This Great Idea was inspired by varying responses to the movie Killers of the Flower Moon. The Great Idea is to read a variety of Indigenous responses together, share the ELCA’s Truth & Healing Study Guide, discuss, and discern together what action God is calling from your community in response to how you feel and what you discover. Additional deep dive resources are listed at the conclusion of this post.
The introduction to the ELCA’s Killers of the Flower Moon: Movie Discussion Guide (1) reads:
“Some of us know the tragic history of the Osage Nation and Osage People… Killers of the Flower Moon, directed by Martin Scorsese, is set in 1920s Oklahoma. It depicts the serial murder of members of the oil-wealthy Osage Nation, a string of brutal crimes that came to be known as the Reign of Terror… You are encouraged to support this moment in Indigenous and cinematic history!” (2)
This encouragement comes from the ELCA’s Truth and Healing Movement (3), which was established to, ‘provide opportunities to learn the true history and current realities of Indigenous people. It is these truths, truths that have been ignored by most for hundreds of years, that will bring healing for both Indigenous people and non-Indigenous people’.
Yet, some Indigenous people are calling out disparities in the truth-telling of Scorsese’ movie vis a vis the book by the same name. Authored by David Grann, a highly awarded male journalist and author (but not a Native American), the original book is told from the perspective of Mollie Burkhart, the Osage woman whose family and neighbors are being systematically murdered.
Journalist Frank Hooper (Tlingit) writes, ‘As compelling and beautiful as the film is, it tends to downplay the experience of Mollie, the story’s original protagonist, and gives most of its screen time to its well-paid Hollywood star, DiCaprio. This dilutes its connection to an important current-day problem in Native communities. The story is—and should be represented as—a textbook example of what the Missing and Murdered Indigenous Women movement is fighting against.’ (4) (5)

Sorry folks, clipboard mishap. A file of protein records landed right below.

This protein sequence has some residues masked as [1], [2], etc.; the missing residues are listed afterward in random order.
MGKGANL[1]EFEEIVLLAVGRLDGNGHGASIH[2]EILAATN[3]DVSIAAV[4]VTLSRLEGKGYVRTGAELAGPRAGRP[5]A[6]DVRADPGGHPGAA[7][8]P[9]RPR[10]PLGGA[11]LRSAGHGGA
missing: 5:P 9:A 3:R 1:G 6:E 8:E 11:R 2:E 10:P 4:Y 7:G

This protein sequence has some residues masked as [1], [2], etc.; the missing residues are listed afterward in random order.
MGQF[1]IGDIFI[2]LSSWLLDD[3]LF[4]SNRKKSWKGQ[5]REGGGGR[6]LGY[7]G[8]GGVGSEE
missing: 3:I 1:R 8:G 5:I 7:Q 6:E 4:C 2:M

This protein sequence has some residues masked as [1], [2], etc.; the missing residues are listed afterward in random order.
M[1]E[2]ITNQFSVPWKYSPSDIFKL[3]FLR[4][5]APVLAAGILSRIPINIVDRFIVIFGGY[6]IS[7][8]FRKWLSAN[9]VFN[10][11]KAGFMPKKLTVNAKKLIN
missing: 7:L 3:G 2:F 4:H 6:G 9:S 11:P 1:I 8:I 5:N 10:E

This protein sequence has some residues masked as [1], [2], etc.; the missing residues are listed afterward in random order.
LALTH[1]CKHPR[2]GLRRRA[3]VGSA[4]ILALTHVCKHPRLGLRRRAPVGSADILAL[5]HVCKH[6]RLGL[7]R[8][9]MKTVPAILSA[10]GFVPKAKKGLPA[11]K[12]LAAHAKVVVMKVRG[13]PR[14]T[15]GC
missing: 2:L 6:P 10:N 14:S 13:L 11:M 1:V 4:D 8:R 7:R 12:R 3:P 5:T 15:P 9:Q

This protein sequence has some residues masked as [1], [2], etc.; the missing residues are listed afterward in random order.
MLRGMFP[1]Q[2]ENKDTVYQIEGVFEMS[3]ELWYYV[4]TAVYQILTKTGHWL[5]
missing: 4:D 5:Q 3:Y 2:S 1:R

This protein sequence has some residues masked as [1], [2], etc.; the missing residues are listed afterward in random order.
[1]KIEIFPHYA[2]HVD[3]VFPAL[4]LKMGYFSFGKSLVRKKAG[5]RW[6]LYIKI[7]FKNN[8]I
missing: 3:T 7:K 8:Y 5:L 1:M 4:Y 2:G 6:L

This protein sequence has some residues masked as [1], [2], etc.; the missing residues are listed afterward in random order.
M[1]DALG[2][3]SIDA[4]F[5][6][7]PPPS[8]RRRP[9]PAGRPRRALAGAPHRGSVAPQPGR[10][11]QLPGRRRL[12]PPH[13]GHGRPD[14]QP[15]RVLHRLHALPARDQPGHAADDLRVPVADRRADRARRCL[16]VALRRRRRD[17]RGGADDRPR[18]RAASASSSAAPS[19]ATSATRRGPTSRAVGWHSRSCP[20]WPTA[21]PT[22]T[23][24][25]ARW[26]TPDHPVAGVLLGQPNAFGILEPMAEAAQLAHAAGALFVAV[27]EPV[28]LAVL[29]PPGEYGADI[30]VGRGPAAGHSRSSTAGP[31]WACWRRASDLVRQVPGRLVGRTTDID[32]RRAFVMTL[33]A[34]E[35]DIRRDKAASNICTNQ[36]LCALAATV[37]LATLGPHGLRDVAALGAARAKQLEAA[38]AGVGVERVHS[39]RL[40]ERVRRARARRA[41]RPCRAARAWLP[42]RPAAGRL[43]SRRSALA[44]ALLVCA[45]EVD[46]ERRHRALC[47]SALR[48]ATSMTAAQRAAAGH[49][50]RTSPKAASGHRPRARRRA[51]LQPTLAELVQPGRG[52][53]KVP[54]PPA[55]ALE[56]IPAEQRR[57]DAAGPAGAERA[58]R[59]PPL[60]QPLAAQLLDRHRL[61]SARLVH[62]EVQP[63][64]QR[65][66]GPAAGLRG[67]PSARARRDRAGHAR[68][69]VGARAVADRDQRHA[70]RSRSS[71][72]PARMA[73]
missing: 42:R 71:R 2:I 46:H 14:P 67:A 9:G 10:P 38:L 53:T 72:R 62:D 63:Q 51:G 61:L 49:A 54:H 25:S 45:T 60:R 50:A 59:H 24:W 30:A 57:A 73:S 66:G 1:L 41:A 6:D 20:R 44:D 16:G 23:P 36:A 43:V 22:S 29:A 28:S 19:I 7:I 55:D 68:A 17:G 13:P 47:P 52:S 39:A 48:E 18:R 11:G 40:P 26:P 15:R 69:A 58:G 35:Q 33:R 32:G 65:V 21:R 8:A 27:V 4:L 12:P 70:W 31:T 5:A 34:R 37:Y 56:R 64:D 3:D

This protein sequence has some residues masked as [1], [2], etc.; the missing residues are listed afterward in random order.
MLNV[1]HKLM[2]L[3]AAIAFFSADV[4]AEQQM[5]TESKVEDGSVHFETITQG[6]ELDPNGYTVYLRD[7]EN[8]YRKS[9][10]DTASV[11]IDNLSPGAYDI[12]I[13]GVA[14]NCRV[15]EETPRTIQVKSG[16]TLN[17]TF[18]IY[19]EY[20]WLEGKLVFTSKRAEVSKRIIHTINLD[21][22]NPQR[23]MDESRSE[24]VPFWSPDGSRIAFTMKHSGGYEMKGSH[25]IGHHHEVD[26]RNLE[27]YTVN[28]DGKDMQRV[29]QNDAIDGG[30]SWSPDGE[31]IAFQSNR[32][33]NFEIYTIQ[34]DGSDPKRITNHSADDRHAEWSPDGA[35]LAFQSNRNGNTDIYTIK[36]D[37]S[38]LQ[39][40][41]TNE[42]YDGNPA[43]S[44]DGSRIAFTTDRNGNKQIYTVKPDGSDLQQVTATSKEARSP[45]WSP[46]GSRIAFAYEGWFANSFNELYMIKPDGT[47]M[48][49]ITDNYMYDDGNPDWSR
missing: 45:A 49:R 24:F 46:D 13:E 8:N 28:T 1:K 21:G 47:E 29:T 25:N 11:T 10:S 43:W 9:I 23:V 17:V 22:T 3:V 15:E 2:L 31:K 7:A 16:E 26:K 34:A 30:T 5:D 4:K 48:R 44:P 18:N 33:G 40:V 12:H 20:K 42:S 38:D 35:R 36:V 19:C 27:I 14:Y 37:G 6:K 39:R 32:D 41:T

Osage journalist Ruby Hansen Murray writes, ‘It feels disloyal to my Osage friends who poured themselves into this project, to suggest it could be different and better. Osages didn’t fail the project, Hollywood failed us.’ (6)
Actress and activist Devery Jacobs (Mohawk) wrote, ‘I don’t feel that these very real people were shown honor or dignity in the horrific portrayal of their deaths… Contrarily, I believe that by showing more murdered Native women on screen, it normalizes the violence committed against us and further dehumanizes our people.’ (7)
Fortunately, the ELCA’s Movie Study Guide includes at least one question about Murdered and Missing Indigenous Women. It also encourages reflection on Indian Boarding Schools, the Doctrine of Discovery, and implicitly wonders about who controls Indigenous narratives.
Watch the movie as a group outing.
Invite non-member neighbors to join in the viewing and the discussion.
Encourage intergenerational engagement by reading the original book, for adults, and Killers of the Flower Moon: Adapted for Young Reader (Penguin Random House).
Expand the discussion, learning, and growing with deeper dives, including through these shorter-read resources:
- Access the ELCA’s Truth & Healing Movement’s movie guide here.
- Learn more about the Reign of Terror here.
- Learn about the ELCA’s Truth & Healing Movement and discover additional resources from them here.
- See Hooper’s full Nov. 13, 2023, Yes! Magazine article here.
- Learn more about the Missing and Murdered Indigenous Women Movement here; learn more about the crisis here.
- See Hansen Murray’s full Nov. 2, 2023, Osage News article here.
- See Jason P. Frank’s Oct. 25, 2023, Vulture article, What Indigenous Artists Are Saying about Killers of the Flower Moon.
As the Movie Study Guide asks at its conclusion: ‘What do you want to learn more about? What do you feel called to do?’